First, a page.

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Passing urban renewal districts hurts schools

At a time when Oregon schools are in desperate need of funding, it’s estimated that the state school fund will lose approximately $74 million to urban renewal districts statewide. The impact to Lake Oswego School District is estimated to be $815,000 this year — enough to fund the overhead of one elementary school. These are startling figures, and I’m concerned that the use of this development funding tool is shortchanging the education of our children.

As past chair of the LOSD School Board, I know how critical every dollar is to provide our kids the finest education possible. The current impact of urban renewal equates to $120/student (figure provided by LOSD). That may not sound like a lot, but multiplied by our student population, it adds up to $815,000 for this school year.

In the face of a lingering economic downturn, where the school board has faced tough choices, including closing three elementary schools, that’s money our district could desperately use. The detrimental impact of urban renewal on our schools is likely to escalate because it is a popular development tool in Portland and its use is increasing in Lake Oswego and elsewhere throughout the state.

During the current election, the issue of the use of urban renewal to fund city projects has been debated. The downtown Millennium Plaza Park area is an urban renewal district that we all enjoy and are proud to call our city center. At the time it was established, urban renewal was a prudent way to ensure development success in this area, but the economic climate has severely changed. Just this fall, two more urban renewal districts are being created in Lake Oswego and several others have been formed elsewhere in the state. While there are claims that the new districts in Lake Oswego have very little impact to our schools, when all of these urban renewal districts are added together, the impact on the state school fund is tens of millions of dollars. A little here, a little there and it all adds up to a major financial impact — $74 million this year alone.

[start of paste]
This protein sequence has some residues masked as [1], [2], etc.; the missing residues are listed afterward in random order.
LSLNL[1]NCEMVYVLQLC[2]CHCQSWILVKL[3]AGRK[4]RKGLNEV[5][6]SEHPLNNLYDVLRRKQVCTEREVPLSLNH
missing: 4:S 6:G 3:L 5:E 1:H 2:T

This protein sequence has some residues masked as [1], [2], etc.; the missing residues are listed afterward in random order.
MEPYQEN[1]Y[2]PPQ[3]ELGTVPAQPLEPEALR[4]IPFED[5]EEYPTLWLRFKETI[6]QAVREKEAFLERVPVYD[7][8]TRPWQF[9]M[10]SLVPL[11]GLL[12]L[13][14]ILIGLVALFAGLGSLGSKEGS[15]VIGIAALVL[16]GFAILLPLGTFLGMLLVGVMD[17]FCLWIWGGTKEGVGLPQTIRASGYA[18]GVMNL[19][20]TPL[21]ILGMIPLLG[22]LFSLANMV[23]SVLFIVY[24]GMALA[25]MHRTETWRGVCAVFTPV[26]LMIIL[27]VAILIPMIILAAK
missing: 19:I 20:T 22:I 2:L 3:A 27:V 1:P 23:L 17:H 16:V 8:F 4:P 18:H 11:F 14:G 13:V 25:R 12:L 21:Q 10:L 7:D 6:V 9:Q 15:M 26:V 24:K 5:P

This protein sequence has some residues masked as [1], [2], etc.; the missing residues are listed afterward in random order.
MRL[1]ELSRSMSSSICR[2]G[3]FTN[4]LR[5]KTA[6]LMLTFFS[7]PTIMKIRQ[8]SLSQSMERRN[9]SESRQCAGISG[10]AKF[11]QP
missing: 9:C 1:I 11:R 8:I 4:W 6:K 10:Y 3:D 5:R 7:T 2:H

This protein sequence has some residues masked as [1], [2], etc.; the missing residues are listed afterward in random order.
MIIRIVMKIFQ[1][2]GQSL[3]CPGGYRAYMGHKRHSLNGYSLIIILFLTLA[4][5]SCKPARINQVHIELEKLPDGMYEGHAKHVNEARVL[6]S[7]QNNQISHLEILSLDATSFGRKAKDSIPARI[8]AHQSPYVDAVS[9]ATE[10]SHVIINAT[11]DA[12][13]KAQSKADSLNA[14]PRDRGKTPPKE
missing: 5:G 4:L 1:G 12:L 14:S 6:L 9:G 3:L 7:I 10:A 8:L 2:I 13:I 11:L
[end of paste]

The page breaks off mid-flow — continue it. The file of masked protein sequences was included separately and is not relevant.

These are monies that are being siphoned away from schools and our children to help subsidize development. Proponents of urban renewal claim that such projects will result in higher tax revenues long term, but the collateral being used to place this bet is the education of our children in the system today. If you want proof of the lack of sustainability of such schemes look no further than California, which recently shut down all of its urban renewal districts due to the devastating impact they have on core services:  schools, police and fire. As a result, $1 billion was returned to California schools this year by ending the use of urban renewal.

While some members of our school board have said they support the increased use of urban renewal, particularly to develop Foothills, I disagree with sacrificing the education funding of our current students when there are other ways to fund development projects.

As you consider the candidates for mayor and city council, make sure you understand the positions of all the candidates and who LOCAL endorses. Don’t sell out our kids’ education today for a bet that may or may not help our kids or grandkids 15 to 20 years from now.

Rich Akerman, Lake Oswego, is a former school board chair and a director with LOCAL.